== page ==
Chapter 8. Services and Business Logic

Not all AngularJS services connect to REST services. Services can also contain business logic that is used by multiple controllers. As I mentioned before, if the business logic can be moved to a REST service, that is where it should be defined. Defining business logic in REST services assures that the same logic will be readily available to all client-side applications.

Often, however, it is not possible to move all business logic to REST services. Often that same business logic is needed across multiple controllers. That is where AngularJS non-REST services come in handy once again. In this chapter we will look at several examples of where AngularJS non-REST services are useful.

Take, for example, a situation where a user needs to authenticate across multiple REST services. One way to do that is by using Basic Authentication, where the user’s username and password are passed to a service as a token in the HTTPS header during a service call. The token is in the form of “username:password” and encoded with base64.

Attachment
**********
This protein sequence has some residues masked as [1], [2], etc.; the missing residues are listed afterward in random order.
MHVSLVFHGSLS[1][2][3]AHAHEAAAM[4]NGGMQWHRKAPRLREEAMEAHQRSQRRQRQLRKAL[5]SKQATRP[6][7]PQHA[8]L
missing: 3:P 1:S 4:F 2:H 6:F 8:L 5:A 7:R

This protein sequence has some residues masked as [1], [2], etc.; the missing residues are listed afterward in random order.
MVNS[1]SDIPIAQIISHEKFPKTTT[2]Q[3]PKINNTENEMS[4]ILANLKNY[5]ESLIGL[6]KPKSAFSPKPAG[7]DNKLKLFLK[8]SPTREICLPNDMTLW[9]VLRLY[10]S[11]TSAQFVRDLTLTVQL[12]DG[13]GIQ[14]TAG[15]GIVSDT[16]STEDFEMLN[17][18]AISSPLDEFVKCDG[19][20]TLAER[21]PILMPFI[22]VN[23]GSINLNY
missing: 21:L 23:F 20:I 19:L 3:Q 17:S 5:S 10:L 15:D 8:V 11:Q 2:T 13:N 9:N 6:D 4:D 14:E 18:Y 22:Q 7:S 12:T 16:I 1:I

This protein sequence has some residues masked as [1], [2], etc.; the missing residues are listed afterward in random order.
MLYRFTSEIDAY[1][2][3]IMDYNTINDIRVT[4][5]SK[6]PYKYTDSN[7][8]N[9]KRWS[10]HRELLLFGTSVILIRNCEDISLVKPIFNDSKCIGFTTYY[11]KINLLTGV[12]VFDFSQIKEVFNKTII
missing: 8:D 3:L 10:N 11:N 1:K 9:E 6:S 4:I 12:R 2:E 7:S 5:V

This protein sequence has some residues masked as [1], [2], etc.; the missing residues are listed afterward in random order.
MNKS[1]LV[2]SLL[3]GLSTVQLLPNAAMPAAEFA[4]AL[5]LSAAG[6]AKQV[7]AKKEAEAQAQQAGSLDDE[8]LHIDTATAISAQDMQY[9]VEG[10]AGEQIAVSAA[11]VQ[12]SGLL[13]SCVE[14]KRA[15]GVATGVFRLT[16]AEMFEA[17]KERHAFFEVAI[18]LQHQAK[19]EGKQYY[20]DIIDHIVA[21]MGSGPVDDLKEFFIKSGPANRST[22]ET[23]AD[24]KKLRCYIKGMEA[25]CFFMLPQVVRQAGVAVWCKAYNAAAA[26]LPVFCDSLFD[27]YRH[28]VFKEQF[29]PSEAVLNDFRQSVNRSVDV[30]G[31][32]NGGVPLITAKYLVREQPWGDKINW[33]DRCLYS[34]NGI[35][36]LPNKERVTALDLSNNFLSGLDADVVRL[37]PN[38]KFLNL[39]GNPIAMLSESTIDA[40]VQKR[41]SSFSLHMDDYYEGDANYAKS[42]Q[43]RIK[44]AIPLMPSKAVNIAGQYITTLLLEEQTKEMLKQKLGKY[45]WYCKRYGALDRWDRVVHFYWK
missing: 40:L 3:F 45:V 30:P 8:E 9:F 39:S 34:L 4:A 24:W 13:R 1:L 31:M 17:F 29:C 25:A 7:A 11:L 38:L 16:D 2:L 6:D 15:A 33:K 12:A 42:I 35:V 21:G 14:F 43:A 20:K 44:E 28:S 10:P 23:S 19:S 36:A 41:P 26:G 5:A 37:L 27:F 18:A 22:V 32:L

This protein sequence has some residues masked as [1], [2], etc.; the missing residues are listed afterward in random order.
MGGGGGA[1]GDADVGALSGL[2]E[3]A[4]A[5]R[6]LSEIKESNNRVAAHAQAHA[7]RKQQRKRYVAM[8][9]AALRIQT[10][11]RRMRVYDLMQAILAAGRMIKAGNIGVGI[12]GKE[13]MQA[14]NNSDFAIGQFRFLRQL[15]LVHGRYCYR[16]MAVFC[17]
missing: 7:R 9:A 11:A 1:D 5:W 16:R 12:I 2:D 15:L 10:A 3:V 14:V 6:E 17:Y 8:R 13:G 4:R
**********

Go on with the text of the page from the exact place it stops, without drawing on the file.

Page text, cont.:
As we know, a REST service shouldn’t hold state, and holding a user’s credentials in a session variable on the server is a serious security concern. Using a session variable to hold authentication state on the server side is usually not acceptable in most REST service designs. AngularJS services are great for handling such situations.

Handling User Authentication

First, we need a way to validate a user’s credentials ...

Get Learning AngularJS now with the O’Reilly learning platform.

O’Reilly members experience live online training, plus books, videos, and digital content from nearly 200 publishers.